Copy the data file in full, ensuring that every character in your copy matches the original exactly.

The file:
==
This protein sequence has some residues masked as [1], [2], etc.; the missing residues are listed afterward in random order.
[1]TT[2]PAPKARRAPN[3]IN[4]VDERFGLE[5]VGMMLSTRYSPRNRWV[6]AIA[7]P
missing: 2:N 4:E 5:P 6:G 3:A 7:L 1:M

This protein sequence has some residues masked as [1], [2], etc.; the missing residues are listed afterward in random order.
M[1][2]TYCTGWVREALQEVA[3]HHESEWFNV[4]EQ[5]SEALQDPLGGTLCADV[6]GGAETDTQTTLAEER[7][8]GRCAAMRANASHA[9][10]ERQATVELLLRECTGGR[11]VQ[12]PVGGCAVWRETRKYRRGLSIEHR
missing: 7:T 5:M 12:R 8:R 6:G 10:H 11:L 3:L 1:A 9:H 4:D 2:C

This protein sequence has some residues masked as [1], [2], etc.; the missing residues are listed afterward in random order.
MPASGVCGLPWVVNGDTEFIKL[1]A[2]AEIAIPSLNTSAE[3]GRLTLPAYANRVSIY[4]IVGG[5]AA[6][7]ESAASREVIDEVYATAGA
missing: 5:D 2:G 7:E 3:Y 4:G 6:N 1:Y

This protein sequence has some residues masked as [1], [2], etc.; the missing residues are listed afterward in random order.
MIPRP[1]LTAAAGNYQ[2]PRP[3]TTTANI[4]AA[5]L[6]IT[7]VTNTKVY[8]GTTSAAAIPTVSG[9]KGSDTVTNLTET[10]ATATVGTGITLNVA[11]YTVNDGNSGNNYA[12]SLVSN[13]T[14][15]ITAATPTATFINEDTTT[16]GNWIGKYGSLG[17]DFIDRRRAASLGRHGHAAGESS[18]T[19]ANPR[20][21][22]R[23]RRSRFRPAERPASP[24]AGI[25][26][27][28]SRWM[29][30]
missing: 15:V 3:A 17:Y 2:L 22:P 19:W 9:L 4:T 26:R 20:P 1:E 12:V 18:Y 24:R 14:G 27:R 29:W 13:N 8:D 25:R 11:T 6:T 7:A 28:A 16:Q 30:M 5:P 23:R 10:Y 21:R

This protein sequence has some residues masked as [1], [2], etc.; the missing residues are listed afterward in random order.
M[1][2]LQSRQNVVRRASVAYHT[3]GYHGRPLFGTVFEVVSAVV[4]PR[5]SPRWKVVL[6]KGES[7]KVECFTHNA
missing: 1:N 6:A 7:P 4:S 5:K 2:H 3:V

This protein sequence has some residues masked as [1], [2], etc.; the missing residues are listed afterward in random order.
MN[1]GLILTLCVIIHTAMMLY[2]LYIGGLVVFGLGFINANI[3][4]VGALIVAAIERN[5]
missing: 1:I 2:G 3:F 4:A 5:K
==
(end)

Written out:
This protein sequence has some residues masked as [1], [2], etc.; the missing residues are listed afterward in random order.
[1]TT[2]PAPKARRAPN[3]IN[4]VDERFGLE[5]VGMMLSTRYSPRNRWV[6]AIA[7]P
missing: 2:N 4:E 5:P 6:G 3:A 7:L 1:M

This protein sequence has some residues masked as [1], [2], etc.; the missing residues are listed afterward in random order.
M[1][2]TYCTGWVREALQEVA[3]HHESEWFNV[4]EQ[5]SEALQDPLGGTLCADV[6]GGAETDTQTTLAEER[7][8]GRCAAMRANASHA[9][10]ERQATVELLLRECTGGR[11]VQ[12]PVGGCAVWRETRKYRRGLSIEHR
missing: 7:T 5:M 12:R 8:R 6:G 10:H 11:L 3:L 1:A 9:H 4:D 2:C

This protein sequence has some residues masked as [1], [2], etc.; the missing residues are listed afterward in random order.
MPASGVCGLPWVVNGDTEFIKL[1]A[2]AEIAIPSLNTSAE[3]GRLTLPAYANRVSIY[4]IVGG[5]AA[6][7]ESAASREVIDEVYATAGA
missing: 5:D 2:G 7:E 3:Y 4:G 6:N 1:Y

This protein sequence has some residues masked as [1], [2], etc.; the missing residues are listed afterward in random order.
MIPRP[1]LTAAAGNYQ[2]PRP[3]TTTANI[4]AA[5]L[6]IT[7]VTNTKVY[8]GTTSAAAIPTVSG[9]KGSDTVTNLTET[10]ATATVGTGITLNVA[11]YTVNDGNSGNNYA[12]SLVSN[13]T[14][15]ITAATPTATFINEDTTT[16]GNWIGKYGSLG[17]DFIDRRRAASLGRHGHAAGESS[18]T[19]ANPR[20][21][22]R[23]RRSRFRPAERPASP[24]AGI[25][26][27][28]SRWM[29][30]
missing: 15:V 3:A 17:Y 2:L 22:P 19:W 9:L 4:T 26:R 20:P 1:E 12:V 18:Y 24:R 14:G 27:R 29:W 13:N 8:D 25:R 11:T 6:T 7:A 28:A 16:Q 30:M 5:P 23:R 10:Y 21:R

This protein sequence has some residues masked as [1], [2], etc.; the missing residues are listed afterward in random order.
M[1][2]LQSRQNVVRRASVAYHT[3]GYHGRPLFGTVFEVVSAVV[4]PR[5]SPRWKVVL[6]KGES[7]KVECFTHNA
missing: 1:N 6:A 7:P 4:S 5:K 2:H 3:V

This protein sequence has some residues masked as [1], [2], etc.; the missing residues are listed afterward in random order.
MN[1]GLILTLCVIIHTAMMLY[2]LYIGGLVVFGLGFINANI[3][4]VGALIVAAIERN[5]
missing: 1:I 2:G 3:F 4:A 5:K